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Politics, sports intermix in dressage
These cannot be the images an American presidential candidate wants to project during the Great Recession:
The gussied-up American dressage horse Rafalca, co-owned by the wife of Republican presidential candidate Mitt Romney, strutting and prancing and trotting around the Olympic equestrian arena. Ann Romney sitting in the stands, cheering on the horse and its German-born rider who wore the standard top hat and tails and represented the United States. And Twitter abuzz with Rafalca/Romney jokes and jibes, from an image of the horse strapped to the top of an airplane to the partially true statement that the Romney’s wrote off the $77,000 upkeep cost for their four dressage horses on their 2010 taxes. (They didn’t deduct the entire amount, yet.)
Thursday was a good day for the sport of dressage, and a good day for the Romneys — Jan Ebeling and Rafalca performed beautifully, ranking in fourth after their portion of the competition was completed — but it could not have been a good day for the brain trust of the Romney 2012 presidential campaign. The Republican spin doctors will build up the genuine and inspiring side of the Rafalca story: that Ann Romney got into horse riding as therapy to help her multiple sclerosis. And they will surely play to our patriotism, that all of us ought to be fully behind any American in the Olympics.
But liberals were surely giggling and licking their chops at what the Romneys were giving them: a tangible image that could be manipulated into the perfect example of the Republican presidential candidate’s elitism and his out-of-touch-ness with middle-class Americans.
It plays perfectly into one of the many narratives pushed by an Obama campaign that has been on its heels for months. Dressage is a rarefied sport of the privileged, with roots in the Renaissance and the military. The rider effortlessly leads his steed through a series of movements that are compared to ballet with horses. Music that can only be described as elevator music played quietly as Rafalca, a 15-year-old Oldenburg mare, went through her test on Thursday. The series of movements were beautiful, and Ann Romney later told the Associated Press that the horse was “consistent and elegant.” The sold-out crowd stayed silent until the end, and then, when Ebeling doffed his top hat, applauded politely.
What was happening here seemed all-too-reminiscent of the snickering around another recent presidential candidate who was a man of privilege and had a taste for elitist sport: failed 2004 Democratic candidate John Kerry with his windsurfing.
As if the Brits had planned it as their own inside joke, the equestrian venue was located on the corner of Romney Road and King William Walk. (You can’t make this stuff up, folks.)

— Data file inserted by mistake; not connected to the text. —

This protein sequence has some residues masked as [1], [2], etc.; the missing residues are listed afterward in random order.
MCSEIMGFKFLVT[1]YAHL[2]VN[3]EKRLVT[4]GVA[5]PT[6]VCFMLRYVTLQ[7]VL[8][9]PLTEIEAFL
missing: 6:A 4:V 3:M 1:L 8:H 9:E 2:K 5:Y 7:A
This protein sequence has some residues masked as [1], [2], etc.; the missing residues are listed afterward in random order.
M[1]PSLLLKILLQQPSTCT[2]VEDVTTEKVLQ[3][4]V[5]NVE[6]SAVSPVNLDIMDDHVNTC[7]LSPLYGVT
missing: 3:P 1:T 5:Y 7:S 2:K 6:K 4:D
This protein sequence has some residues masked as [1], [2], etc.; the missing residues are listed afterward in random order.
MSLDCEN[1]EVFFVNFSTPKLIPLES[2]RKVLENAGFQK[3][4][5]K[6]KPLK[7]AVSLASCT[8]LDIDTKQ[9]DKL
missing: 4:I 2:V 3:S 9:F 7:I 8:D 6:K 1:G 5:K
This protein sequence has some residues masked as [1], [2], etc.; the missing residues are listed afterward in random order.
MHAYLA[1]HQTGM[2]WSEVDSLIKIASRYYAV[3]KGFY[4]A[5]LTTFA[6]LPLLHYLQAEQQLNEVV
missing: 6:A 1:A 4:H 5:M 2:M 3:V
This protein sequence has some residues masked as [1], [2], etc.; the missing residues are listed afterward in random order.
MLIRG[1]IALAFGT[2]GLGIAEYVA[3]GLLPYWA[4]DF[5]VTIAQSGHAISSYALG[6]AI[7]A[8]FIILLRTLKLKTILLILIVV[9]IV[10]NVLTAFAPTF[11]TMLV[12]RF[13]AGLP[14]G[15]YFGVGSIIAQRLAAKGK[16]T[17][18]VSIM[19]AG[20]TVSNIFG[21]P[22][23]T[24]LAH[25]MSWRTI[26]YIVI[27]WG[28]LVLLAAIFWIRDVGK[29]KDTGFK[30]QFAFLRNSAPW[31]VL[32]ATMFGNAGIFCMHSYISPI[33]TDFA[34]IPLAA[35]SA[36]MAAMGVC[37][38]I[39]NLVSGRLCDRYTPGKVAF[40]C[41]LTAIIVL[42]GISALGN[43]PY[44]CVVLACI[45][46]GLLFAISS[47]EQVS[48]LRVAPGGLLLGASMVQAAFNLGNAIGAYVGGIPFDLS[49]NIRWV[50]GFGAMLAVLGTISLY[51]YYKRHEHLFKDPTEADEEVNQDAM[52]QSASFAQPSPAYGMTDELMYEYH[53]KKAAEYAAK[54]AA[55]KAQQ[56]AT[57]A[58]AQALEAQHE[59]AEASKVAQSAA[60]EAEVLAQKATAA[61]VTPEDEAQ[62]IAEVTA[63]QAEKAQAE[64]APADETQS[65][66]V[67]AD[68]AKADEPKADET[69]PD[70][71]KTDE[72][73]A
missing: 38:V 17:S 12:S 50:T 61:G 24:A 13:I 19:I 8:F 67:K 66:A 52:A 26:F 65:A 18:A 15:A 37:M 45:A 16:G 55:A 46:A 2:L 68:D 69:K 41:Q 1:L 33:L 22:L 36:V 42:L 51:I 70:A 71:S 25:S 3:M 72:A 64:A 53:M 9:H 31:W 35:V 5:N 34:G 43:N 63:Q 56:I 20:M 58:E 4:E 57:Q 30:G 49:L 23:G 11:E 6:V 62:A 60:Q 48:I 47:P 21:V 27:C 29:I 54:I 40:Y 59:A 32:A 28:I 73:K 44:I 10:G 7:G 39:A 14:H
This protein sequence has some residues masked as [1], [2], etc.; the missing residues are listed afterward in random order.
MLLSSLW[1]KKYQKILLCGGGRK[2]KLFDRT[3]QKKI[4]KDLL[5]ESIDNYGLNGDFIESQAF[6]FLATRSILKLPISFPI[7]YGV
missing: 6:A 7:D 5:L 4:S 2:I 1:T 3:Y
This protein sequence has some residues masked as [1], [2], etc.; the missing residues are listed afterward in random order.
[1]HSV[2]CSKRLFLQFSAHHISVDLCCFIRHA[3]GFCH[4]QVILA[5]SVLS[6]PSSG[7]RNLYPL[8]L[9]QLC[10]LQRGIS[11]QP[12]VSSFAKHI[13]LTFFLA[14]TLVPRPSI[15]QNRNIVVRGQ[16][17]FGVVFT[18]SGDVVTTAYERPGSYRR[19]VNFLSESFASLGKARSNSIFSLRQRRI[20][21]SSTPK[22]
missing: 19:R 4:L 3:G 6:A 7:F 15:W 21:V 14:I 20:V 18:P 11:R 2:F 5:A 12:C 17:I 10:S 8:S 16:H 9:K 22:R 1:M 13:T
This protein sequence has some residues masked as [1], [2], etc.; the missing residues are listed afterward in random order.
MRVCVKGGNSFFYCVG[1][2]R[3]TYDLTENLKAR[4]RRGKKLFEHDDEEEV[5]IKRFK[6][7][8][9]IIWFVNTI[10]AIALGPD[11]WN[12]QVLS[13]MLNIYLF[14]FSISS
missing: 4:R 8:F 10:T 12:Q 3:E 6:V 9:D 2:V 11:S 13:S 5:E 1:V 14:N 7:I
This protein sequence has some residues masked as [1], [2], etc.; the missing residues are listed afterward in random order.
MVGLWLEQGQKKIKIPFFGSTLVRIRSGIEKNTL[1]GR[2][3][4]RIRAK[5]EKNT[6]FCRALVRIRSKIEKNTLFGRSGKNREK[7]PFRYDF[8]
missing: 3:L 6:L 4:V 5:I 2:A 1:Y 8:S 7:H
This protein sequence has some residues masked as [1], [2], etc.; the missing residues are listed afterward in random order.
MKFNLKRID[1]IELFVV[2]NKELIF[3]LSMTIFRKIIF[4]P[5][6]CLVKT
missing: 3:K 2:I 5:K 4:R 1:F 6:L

And for all this to happen after Romney’s Olympic comments during his international tour last week that enraged the Brits — he called their Olympic preparation “disconcerting” and wondered if the country was properly excited about their Olympic Games — well, one can only imagine the midnight oil that’s been burned as of late in the Romney war room, doing image rehabilitation.
“He’s the kind of American politician who doesn’t appeal to the British,” said Theresa Smith, who brought her 5-year-old son and 2-year-old twin daughters to Thursday’s equestrian competition in Greenwich Park. “We don’t consider him a diplomat or a statesman, and in order to cover up any more oncoming gaffes, they’re keeping the press away from him. People aren’t focusing on (his comments from last week) anymore. But it’s all right in line with how he’s been.”
Of course, for an American presidential candidate to play poorly in Europe isn’t always all that bad. That may even play well back in the States.
What will play poorly, there is no doubt, is when Mitt Romney tries to portray himself as an everyman while his wife watches the horse she co-owns — worth in the hundreds of thousands of dollars — doing movements like pirouettes and piaffe and passage. Comedian Stephen Colbert even launched a campaign to brand dressage as “the sport of Joe Six Pack.”
After Ebeling completed his series of movements on Thursday, he pumped his fist. Ebeling’s wife, Ann Romney and a third co-owner of the horse were seated together in the stands, but Ebeling did not know where they were.
“Knowing my three ladies, they’re probably out there in tears right now,” Ebeling told a crush of reporters. “I never meant to have this effect on women.”
Ebeling’s words on Ann Romney were glowing. He had not talked with her the day of his grand prix test, but he said she’s been encouraging him for years: “Do what you know to do, and do what you do best,” she would encourage him. “Just ride like it’s a normal day.”
Added Ebeling: “There certainly was a lot of media attention going on. But it ended up being a really good thing.”
A good thing for the sport of dressage, which barely registers on the American sporting radar? Most definitely. But a good thing for the Romney campaign? Not so much.
Follow Reid Forgrave on Twitter @reidforgrave or email him at email@example.com.